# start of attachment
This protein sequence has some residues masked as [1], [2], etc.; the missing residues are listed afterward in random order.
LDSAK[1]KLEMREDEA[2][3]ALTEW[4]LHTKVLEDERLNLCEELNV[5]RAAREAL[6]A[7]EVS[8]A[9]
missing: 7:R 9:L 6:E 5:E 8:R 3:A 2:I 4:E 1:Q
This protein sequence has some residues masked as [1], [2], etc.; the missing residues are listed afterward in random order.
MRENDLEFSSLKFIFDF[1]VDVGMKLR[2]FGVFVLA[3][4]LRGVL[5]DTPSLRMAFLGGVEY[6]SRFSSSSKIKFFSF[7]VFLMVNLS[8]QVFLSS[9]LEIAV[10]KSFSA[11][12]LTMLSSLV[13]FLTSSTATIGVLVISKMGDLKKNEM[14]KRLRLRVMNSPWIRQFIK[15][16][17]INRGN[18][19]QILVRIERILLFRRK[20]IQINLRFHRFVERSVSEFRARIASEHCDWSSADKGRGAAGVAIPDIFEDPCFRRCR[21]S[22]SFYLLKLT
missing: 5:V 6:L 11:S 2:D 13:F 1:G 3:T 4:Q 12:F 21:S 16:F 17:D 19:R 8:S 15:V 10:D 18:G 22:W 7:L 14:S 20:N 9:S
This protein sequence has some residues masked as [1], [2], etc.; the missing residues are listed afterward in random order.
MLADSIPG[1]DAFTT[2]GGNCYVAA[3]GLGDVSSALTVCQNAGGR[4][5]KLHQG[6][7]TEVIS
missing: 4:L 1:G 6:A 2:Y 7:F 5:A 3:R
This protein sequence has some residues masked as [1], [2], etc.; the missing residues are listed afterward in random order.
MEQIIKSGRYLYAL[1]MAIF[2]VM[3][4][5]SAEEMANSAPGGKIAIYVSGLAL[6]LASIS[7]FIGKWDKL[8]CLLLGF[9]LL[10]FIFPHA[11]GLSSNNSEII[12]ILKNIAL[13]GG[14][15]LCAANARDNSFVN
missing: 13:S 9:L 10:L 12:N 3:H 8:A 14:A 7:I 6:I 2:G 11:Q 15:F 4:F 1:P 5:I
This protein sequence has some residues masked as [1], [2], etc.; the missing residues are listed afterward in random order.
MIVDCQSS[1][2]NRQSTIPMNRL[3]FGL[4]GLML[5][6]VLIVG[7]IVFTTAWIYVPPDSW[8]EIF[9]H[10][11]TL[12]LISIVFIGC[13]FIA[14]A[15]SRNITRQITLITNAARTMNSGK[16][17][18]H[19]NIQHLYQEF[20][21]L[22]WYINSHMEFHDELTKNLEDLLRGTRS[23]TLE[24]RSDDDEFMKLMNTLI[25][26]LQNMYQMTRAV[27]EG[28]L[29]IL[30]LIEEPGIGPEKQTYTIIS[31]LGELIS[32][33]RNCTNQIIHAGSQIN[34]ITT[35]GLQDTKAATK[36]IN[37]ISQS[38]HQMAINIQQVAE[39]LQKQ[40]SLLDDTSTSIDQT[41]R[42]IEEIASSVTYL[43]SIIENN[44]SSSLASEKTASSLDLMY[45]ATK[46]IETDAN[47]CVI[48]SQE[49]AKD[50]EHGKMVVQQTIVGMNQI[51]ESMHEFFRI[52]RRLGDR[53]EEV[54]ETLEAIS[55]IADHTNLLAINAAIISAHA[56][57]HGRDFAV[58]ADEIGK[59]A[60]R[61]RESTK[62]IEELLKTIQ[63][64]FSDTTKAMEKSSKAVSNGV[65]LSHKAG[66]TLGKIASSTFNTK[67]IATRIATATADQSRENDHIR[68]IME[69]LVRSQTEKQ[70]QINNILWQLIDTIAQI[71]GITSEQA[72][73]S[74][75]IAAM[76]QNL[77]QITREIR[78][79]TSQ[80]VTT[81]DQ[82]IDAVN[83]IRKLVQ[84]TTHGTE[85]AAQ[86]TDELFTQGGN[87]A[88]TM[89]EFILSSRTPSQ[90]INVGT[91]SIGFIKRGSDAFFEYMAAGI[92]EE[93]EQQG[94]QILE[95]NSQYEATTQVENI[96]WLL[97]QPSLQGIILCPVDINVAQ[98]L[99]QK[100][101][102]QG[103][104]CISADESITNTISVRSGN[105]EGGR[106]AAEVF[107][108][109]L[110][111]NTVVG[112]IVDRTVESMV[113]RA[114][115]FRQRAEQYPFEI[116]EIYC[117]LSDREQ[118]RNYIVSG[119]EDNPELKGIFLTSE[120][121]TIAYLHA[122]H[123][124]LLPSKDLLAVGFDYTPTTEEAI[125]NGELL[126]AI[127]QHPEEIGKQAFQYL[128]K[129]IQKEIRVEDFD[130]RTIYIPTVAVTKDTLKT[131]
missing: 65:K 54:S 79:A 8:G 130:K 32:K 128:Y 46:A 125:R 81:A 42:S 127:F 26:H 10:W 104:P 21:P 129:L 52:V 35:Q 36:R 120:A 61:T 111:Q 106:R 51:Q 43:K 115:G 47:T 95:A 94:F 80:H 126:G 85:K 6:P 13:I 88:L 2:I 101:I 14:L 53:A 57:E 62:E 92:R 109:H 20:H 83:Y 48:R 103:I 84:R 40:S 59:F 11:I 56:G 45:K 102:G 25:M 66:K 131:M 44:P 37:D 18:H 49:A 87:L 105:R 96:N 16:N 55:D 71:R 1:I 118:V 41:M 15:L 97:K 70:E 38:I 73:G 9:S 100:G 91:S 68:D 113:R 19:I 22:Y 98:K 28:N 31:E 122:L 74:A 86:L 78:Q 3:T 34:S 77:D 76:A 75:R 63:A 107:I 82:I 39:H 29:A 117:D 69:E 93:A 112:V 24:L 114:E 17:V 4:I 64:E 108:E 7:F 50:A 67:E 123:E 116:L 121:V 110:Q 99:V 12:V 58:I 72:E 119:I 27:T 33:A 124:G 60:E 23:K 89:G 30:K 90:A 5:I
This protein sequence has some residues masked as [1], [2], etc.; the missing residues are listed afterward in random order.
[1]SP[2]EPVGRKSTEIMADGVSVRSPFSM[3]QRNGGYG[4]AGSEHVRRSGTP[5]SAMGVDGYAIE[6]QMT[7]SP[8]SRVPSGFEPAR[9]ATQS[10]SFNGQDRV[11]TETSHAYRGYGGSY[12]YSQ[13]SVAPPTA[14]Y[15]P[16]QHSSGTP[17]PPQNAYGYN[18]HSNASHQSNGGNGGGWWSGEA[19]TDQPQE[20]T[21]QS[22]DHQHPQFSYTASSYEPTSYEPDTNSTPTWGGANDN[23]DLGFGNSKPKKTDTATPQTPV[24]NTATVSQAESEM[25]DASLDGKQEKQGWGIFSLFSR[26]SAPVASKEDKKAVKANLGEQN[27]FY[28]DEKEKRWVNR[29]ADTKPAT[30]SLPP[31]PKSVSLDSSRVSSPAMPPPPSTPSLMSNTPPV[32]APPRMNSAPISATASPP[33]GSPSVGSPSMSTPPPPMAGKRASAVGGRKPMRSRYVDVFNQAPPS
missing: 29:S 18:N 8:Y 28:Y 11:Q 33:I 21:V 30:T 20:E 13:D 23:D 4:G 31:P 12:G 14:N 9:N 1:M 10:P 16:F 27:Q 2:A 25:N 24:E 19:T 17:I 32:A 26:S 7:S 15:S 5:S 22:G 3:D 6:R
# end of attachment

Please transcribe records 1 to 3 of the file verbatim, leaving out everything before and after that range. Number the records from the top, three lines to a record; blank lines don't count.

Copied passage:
This protein sequence has some residues masked as [1], [2], etc.; the missing residues are listed afterward in random order.
LDSAK[1]KLEMREDEA[2][3]ALTEW[4]LHTKVLEDERLNLCEELNV[5]RAAREAL[6]A[7]EVS[8]A[9]
missing: 7:R 9:L 6:E 5:E 8:R 3:A 2:I 4:E 1:Q
This protein sequence has some residues masked as [1], [2], etc.; the missing residues are listed afterward in random order.
MRENDLEFSSLKFIFDF[1]VDVGMKLR[2]FGVFVLA[3][4]LRGVL[5]DTPSLRMAFLGGVEY[6]SRFSSSSKIKFFSF[7]VFLMVNLS[8]QVFLSS[9]LEIAV[10]KSFSA[11][12]LTMLSSLV[13]FLTSSTATIGVLVISKMGDLKKNEM[14]KRLRLRVMNSPWIRQFIK[15][16][17]INRGN[18][19]QILVRIERILLFRRK[20]IQINLRFHRFVERSVSEFRARIASEHCDWSSADKGRGAAGVAIPDIFEDPCFRRCR[21]S[22]SFYLLKLT
missing: 5:V 6:L 11:S 2:D 13:F 1:G 3:T 4:Q 12:F 21:S 16:F 17:D 19:R 8:S 15:V 10:D 18:G 22:W 7:L 14:S 20:N 9:S
This protein sequence has some residues masked as [1], [2], etc.; the missing residues are listed afterward in random order.
MLADSIPG[1]DAFTT[2]GGNCYVAA[3]GLGDVSSALTVCQNAGGR[4][5]KLHQG[6][7]TEVIS
missing: 4:L 1:G 6:A 2:Y 7:F 5:A 3:R